KEY PRACTICE: Consider early application of fungicide for blackleg management only when disease risk is high due to short crop rotations, erosion of cultivar resistance, or hail damage.
PROJECT TITLE, LEAD RESEARCHER: “Mitigating the risk of blackleg disease of canola using fungicide strategies,” 2011-15, Gary Peng, Agriculture and Agri-Food Canada (AAFC); Dilantha Fernando, University of Manitoba; Ralph Lange, Alberta Innovates — Technology Futures
GROWER ORGANIZATION FUNDER: MCGA, SaskCanola
Blackleg is the most widespread fungal disease of canola in Western Canada and poses a serious threat to production. Selecting a rotation of R-rated varieties and maintaining a minimum break of two to three years between canola crops may protect against blackleg risk and allow effective long-term management of this disease.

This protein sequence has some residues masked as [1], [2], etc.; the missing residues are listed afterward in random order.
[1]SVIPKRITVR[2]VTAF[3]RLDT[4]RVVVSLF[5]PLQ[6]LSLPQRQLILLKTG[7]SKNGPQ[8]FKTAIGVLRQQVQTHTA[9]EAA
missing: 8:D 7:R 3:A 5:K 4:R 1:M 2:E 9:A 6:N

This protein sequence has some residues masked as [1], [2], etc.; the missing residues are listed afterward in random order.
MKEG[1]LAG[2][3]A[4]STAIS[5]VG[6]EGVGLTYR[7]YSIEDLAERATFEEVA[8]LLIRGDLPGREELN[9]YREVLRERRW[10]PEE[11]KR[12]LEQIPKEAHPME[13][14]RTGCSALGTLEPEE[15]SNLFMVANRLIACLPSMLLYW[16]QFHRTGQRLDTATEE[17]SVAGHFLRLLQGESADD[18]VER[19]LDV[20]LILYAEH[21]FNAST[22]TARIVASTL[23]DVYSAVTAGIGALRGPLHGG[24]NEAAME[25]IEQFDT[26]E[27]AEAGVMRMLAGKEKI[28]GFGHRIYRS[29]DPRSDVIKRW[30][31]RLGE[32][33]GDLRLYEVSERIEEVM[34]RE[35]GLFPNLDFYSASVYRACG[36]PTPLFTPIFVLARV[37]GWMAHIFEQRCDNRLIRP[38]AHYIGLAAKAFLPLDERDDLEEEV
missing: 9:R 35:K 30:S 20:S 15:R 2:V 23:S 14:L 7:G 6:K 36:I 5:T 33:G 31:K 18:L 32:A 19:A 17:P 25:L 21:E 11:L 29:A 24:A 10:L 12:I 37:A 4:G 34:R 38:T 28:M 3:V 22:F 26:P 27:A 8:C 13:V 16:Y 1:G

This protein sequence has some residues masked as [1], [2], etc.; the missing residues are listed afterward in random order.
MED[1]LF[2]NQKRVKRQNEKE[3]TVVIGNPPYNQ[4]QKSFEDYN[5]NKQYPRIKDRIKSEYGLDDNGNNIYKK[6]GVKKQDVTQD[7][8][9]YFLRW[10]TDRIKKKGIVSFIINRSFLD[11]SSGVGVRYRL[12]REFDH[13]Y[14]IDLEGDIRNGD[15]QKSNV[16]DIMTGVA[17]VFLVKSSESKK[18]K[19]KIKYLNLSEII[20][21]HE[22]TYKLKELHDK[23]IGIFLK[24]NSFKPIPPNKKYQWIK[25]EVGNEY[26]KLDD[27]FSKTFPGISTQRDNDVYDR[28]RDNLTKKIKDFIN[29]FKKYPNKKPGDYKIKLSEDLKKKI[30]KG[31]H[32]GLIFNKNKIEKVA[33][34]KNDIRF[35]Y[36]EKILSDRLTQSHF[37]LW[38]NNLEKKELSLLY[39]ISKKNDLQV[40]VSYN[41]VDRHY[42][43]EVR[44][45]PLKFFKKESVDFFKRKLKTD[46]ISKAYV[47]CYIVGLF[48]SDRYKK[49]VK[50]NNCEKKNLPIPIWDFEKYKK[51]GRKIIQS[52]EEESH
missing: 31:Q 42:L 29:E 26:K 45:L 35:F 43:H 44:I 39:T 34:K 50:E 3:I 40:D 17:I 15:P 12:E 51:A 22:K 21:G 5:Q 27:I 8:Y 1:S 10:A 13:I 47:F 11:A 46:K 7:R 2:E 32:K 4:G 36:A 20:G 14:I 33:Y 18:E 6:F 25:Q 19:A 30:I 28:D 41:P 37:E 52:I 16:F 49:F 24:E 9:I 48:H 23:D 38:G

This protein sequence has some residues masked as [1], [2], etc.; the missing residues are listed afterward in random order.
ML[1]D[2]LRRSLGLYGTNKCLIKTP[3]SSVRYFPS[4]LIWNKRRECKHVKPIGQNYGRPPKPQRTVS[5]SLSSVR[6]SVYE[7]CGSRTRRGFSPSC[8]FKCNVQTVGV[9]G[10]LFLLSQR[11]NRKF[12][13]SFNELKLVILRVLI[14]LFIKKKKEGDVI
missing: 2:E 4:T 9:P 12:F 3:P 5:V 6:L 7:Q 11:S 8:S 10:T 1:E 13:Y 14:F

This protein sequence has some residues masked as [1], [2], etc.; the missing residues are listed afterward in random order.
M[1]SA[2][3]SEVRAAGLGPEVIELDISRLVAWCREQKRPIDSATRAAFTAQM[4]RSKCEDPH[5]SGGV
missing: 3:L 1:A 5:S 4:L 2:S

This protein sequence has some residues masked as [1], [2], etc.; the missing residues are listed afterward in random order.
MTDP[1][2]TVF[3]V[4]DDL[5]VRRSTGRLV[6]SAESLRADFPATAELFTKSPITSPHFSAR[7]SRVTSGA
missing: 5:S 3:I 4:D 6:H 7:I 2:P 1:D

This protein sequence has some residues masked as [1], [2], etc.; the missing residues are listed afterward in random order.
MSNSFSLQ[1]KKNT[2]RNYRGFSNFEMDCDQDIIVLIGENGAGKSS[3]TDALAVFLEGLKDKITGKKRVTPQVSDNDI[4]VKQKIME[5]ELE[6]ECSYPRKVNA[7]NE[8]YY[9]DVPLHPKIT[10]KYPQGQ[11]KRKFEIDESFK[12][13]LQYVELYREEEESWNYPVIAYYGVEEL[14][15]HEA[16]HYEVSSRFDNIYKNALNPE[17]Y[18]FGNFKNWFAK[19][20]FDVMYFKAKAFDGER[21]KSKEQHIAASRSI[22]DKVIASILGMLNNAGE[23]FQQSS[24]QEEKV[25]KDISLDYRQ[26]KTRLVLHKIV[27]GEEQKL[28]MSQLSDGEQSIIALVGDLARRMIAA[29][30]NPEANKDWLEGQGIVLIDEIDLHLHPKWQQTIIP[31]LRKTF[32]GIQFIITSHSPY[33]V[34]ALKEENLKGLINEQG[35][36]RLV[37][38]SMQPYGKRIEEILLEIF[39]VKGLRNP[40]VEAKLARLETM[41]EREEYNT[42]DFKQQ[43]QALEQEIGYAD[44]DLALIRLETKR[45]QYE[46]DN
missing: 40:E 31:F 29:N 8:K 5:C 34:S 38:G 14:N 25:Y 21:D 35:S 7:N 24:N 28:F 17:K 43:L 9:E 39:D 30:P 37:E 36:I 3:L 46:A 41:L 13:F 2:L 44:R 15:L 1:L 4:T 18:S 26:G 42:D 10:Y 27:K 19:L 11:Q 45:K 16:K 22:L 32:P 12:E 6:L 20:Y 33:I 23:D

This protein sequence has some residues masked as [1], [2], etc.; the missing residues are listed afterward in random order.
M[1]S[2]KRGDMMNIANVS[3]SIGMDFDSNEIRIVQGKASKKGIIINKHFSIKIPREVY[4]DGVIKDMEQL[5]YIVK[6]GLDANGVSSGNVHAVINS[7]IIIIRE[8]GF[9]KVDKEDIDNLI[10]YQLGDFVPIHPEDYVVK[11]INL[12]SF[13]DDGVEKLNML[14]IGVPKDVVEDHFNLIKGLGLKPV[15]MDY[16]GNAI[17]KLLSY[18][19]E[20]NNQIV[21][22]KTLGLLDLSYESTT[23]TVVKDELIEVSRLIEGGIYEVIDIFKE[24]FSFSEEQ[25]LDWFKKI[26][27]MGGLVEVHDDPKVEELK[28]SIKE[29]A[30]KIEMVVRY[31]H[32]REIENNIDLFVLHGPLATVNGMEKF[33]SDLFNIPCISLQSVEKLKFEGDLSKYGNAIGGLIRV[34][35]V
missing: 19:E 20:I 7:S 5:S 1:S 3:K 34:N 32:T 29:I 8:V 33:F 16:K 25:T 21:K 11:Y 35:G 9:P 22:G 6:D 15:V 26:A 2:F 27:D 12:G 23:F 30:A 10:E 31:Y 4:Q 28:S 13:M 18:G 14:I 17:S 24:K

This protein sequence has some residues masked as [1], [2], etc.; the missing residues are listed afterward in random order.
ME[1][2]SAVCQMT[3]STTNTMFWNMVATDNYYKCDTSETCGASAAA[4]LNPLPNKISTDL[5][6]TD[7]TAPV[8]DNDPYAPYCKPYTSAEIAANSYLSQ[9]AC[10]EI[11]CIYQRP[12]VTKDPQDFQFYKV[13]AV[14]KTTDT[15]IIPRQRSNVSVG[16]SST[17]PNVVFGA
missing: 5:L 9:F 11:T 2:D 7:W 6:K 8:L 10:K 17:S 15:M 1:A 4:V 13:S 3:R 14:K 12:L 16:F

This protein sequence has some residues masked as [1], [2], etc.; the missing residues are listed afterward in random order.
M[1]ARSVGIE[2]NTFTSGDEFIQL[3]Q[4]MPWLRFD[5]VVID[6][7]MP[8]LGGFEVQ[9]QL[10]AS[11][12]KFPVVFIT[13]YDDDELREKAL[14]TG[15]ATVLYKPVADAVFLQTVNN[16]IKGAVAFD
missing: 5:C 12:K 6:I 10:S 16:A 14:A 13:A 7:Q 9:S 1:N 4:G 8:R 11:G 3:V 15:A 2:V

Pathogen race shifts have been reported in recent years which may be linked to overuse of the same blackleg resistance genes in canola varieties. The trend towards tighter rotations due to market opportunities also increases the pathogen inoculum pressure. With increasing risk, prevalence and severity across the Prairies, growers have questions about which fungicides are most efficient, cost-effective and when they should be applied. Gary Peng with AAFC.Open the PDF to read the entire research summary from the 2015 Science Issue of Canola Digest
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